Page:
In a forensic twist on astronomy, scientists turned sleuths are trying to track down the stellar victim of a supernova explosion that occurred last year.
An exploded star was discovered on May 31, 2011, in the famous nearby Whirlpool Galaxy (M51), which lies about 23 million light-years from our own Milky Way. Supernovas are thought to occur when massive stars reach the end of their lives, running out of fuel to power their inner furnaces and collapsing in on themselves to form dense neutron stars or black holes.
This supernova, called SN 2011dh, peaked in brightness in June 2011, shining light across the universe that was picked up by telescopes here on Earth. Now, astronomers are going back to photos taken of the galaxy before the supernova to try to find the star that exploded.
Astronomers led by Melina Bersten of the Kavli Institute for the Physics and Mathematics of the Universe in Japan say they've identified a yellow supergiant star, seen in Hubble Space Telescope photos taken before the explosion, very close to the location of the supernova. Furthermore, the team reports evidence that this star was in fact the progenitor of the explosion, and presents a model for how the star came to explode. [Supernova Photos: Great Images of Star Explosions]
The discovery is surprising, because yellow supergiants are not thought to be able to go supernova. This phase of star evolution is a short-term transition stage that stars usually pass through on their way to becoming red supergiants, which then are expected to explode at the end of their lives.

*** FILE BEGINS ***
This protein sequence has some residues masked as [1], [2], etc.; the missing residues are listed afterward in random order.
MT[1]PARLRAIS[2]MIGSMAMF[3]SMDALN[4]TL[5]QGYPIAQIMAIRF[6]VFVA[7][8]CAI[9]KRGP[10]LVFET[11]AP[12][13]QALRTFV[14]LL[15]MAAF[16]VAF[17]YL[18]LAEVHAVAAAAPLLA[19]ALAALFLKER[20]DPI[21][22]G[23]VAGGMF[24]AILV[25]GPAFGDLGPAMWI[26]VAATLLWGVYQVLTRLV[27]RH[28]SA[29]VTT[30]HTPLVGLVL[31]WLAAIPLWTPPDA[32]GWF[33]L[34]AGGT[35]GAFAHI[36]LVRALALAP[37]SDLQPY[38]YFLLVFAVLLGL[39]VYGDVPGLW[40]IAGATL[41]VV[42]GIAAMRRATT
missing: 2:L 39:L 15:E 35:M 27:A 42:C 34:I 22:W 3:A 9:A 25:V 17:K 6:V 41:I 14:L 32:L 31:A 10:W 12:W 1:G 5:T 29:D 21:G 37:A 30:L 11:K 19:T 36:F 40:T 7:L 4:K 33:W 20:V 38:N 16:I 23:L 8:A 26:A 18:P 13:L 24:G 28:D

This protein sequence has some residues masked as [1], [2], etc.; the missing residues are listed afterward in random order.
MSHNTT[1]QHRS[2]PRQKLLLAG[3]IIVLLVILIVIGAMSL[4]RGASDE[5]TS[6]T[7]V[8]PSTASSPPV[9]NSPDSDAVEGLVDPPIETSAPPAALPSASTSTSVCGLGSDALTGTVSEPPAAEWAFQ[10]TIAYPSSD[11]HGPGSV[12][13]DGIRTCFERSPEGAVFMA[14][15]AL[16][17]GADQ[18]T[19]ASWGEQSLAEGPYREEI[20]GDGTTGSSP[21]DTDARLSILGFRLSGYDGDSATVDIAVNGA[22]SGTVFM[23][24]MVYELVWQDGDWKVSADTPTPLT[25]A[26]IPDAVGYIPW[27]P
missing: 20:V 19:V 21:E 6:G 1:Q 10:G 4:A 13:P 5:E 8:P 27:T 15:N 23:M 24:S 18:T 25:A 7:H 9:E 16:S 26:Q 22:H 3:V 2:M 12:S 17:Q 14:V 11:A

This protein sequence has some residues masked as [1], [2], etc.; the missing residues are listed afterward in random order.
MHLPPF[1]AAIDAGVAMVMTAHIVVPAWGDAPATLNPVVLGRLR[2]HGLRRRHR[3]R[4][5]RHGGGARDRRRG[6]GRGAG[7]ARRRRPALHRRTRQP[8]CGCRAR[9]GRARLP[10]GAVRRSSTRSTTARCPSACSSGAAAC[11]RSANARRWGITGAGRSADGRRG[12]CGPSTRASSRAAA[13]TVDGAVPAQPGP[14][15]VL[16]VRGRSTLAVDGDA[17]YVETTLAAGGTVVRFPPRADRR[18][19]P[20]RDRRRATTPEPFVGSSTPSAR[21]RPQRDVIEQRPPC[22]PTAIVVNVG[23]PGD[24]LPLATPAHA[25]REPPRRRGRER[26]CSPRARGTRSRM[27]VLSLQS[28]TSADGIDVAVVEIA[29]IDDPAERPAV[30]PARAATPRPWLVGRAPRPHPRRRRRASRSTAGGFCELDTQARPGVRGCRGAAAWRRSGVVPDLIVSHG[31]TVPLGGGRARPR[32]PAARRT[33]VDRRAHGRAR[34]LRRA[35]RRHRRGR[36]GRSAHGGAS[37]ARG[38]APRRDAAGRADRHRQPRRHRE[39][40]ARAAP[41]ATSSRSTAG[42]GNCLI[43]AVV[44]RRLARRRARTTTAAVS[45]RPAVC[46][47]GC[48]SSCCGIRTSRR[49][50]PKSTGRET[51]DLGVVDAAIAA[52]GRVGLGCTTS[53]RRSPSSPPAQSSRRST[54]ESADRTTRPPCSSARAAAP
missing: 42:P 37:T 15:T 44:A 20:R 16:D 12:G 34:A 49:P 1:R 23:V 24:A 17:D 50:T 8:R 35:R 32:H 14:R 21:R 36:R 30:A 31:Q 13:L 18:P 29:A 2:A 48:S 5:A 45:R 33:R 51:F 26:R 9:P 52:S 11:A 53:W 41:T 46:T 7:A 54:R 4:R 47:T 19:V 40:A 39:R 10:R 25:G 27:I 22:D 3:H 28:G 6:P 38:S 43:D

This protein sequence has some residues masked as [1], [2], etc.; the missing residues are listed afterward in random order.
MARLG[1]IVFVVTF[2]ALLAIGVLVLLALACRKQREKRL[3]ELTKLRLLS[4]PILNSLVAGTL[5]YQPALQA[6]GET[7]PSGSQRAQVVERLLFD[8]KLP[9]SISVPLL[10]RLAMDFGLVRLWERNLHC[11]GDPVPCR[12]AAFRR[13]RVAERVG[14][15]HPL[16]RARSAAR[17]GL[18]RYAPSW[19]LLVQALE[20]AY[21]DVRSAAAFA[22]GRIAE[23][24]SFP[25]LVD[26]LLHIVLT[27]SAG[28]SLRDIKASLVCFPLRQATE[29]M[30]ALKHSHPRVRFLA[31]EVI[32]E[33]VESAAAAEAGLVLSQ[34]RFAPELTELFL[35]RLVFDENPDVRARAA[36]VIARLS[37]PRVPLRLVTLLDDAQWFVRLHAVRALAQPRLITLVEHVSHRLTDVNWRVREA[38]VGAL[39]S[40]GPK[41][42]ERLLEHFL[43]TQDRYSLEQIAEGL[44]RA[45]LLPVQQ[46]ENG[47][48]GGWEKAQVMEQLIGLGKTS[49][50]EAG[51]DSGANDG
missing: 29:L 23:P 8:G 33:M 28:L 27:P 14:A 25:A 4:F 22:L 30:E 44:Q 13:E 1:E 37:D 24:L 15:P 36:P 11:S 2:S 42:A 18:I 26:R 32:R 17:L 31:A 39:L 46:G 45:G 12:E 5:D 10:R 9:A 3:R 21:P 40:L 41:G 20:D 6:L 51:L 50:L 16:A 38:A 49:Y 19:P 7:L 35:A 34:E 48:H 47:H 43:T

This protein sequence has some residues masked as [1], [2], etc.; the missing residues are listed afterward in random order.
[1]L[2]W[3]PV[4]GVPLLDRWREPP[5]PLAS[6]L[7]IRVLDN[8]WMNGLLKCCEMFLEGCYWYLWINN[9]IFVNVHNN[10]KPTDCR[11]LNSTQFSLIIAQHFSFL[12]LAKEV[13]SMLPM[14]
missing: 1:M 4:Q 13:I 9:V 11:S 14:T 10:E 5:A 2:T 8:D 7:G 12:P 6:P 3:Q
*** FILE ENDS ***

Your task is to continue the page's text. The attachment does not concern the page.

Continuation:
However, the researchers suggest that this star wasn't your average yellow supergiant. The scientists say the star might have been part of a binary system with a blue (hot) companion star that was siphoning off some of its mass. This process could have caused the star to become unstable and ultimately explode. Furthermore, this kind of interaction would have stripped the yellow supergiant's outer gaseous layers, leaving it in a condition that would have produced the light signature seen in the supernova if it did explode.
Additionally, the scientists calculated, based on hydrodynamic physics models, that whatever star gave rise to the supernova must have been an extended object with a radius compatible with that of a yellow supergiant.
The clincher to this theory would be to observe the blue companion star in photos taken before the supernova. No such star has yet been seen, but the scientists say that's not surprising: The companion would have emitted most of its light in the ultraviolet range, producing little visible light radiation for Hubble to see.
After the bright light from the supernova has faded, the astronomers hope to take follow-up observations in the ultraviolet spectrum to search for the star, which should still be in the same spot.
"The present results reveal the necessity and importance of further studying the evolution and explosion of binary stars," Bersten said in a statement. "I look forward to the observation that will confirm our prediction."